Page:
A retired German nurse came up with an unusual way to make a gift to a museum she loved.
Before she died, at age 82, Jutta Franke drew up papers to bequeath her house to the Folkwang Museum, in Essen, Germany, reports Monopol. She asked that it be auctioned off, with the proceeds going to the institution. The museum had no idea that the gift of the house, which sits on about 700 square yards of property, was coming.
In fact, the museum wasn’t even familiar with Franke. “We would have liked to get to know the lady during her lifetime and thank her for her extraordinary generosity,” Ulrich Blank, the director of the Folkwang Museum Association, told Monopol.
The house is worth “a few hundred thousand euros,” according to the German news network WDR. The museum will use the funds to buy an artwork, which will be permanently associated with Franke’s name.
It’s no wonder that the museum, stocked with works by artists including Picasso, Matisse, Delacroix, Courbet, Manet, Renoir, Cézanne, van Gogh, Dalí, Munch, and many more, as well as an ethnological and craft collection from around the globe, provided a place of delight for Franke, who, the sleuths at Monopol found out from her neighbors and acquaintances, was an avid traveler who also whiled away many a Sunday at the Folkwang.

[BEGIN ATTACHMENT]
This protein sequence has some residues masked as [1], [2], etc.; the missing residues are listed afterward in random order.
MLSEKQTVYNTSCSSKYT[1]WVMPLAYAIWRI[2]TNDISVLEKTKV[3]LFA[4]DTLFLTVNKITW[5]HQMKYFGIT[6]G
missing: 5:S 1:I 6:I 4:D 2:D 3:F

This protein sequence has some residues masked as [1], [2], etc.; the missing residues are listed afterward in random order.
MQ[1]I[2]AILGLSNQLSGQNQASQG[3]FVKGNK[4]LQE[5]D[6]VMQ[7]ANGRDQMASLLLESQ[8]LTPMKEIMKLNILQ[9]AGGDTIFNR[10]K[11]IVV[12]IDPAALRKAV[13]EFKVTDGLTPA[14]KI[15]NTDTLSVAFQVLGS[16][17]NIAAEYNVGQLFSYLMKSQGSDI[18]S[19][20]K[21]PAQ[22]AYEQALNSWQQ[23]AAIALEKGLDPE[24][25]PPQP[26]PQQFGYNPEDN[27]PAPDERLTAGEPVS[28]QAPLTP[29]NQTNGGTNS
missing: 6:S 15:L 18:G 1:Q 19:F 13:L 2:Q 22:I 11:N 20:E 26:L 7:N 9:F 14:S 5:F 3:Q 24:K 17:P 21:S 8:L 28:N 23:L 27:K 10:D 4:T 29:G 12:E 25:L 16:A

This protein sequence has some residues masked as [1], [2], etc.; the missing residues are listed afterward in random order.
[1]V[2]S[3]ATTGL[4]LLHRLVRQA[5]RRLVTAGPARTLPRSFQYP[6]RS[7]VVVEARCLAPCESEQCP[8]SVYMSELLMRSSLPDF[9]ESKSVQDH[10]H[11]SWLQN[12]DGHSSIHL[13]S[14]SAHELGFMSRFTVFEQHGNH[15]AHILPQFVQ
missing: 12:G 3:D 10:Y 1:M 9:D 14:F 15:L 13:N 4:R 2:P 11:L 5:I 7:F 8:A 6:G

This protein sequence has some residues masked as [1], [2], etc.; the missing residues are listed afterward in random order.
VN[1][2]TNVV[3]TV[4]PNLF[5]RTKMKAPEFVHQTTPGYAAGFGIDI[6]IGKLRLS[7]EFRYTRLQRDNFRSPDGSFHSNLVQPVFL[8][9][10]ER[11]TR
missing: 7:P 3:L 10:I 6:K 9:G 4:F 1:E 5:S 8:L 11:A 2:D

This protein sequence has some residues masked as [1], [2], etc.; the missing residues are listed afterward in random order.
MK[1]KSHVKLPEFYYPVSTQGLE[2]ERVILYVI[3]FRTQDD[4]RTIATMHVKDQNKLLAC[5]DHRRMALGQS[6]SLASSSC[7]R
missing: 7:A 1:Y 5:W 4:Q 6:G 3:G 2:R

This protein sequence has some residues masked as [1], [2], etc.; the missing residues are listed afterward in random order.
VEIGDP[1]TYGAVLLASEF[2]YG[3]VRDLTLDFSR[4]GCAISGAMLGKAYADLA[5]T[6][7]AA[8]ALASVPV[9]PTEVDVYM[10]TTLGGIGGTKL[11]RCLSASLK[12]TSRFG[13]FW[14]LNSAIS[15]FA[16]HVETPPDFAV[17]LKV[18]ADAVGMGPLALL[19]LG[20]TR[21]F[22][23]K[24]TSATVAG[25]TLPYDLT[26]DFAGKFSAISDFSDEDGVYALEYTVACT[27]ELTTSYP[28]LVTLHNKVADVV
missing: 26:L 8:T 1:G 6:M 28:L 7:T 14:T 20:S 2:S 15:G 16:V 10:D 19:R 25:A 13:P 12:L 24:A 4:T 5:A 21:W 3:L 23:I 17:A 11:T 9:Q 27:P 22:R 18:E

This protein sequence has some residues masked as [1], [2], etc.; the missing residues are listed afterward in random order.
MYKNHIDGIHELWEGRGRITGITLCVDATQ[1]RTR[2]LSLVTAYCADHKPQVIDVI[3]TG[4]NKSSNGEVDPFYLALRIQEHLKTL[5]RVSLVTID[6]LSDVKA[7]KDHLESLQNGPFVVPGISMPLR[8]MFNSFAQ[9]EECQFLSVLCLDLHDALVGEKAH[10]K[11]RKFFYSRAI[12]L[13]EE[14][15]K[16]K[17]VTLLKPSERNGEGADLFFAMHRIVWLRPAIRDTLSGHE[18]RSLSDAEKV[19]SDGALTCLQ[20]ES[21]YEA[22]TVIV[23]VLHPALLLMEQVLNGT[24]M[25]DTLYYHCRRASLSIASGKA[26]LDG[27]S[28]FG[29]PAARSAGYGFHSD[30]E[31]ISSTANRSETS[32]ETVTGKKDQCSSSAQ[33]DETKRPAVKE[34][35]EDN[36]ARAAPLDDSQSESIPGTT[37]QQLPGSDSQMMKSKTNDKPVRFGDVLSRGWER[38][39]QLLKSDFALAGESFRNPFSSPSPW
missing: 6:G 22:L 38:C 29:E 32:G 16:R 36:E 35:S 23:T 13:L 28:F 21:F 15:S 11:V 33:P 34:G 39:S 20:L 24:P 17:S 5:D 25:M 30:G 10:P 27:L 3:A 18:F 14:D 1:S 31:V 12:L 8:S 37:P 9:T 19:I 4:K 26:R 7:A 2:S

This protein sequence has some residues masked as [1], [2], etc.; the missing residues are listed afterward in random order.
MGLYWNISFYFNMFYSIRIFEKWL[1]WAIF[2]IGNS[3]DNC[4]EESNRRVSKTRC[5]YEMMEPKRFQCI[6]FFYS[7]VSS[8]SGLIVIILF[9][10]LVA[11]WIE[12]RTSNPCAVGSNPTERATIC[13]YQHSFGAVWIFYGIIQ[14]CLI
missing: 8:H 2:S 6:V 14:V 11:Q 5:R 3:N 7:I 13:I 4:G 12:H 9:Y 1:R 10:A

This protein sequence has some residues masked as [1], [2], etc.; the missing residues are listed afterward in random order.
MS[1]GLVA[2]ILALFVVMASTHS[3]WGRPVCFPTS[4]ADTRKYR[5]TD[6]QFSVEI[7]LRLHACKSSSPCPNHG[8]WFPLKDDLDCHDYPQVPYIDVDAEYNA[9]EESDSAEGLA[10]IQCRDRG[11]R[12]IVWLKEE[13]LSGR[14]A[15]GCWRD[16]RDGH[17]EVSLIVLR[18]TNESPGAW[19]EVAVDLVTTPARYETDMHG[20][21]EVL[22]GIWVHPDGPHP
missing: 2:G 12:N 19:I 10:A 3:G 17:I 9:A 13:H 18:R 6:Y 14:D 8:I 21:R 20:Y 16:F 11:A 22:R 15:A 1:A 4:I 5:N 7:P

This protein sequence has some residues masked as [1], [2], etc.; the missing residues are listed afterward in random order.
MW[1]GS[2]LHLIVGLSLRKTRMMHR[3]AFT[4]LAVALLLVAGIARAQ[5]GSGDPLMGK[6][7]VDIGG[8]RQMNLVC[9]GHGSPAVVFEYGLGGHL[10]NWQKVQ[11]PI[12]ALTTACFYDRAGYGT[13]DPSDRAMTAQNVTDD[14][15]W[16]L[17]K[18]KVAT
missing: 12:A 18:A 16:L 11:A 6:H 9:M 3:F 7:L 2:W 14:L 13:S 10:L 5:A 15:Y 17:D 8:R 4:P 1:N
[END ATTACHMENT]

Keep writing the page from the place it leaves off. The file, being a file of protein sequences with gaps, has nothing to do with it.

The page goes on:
The house, in the Frillendorf district, is now in the hands of a real-estate agent.
News from the museum hasn’t always been so heartwarming. In 2014, it caused an outcry when it canceled an exhibition of Balthus’s Polaroid photographs after an article in Die Zeit accused the artist of pedophilia. The museum feared “unwanted legal consequences” due to the presence of an eight-year-old girl in the suggestive photographs, Artnet News reported.
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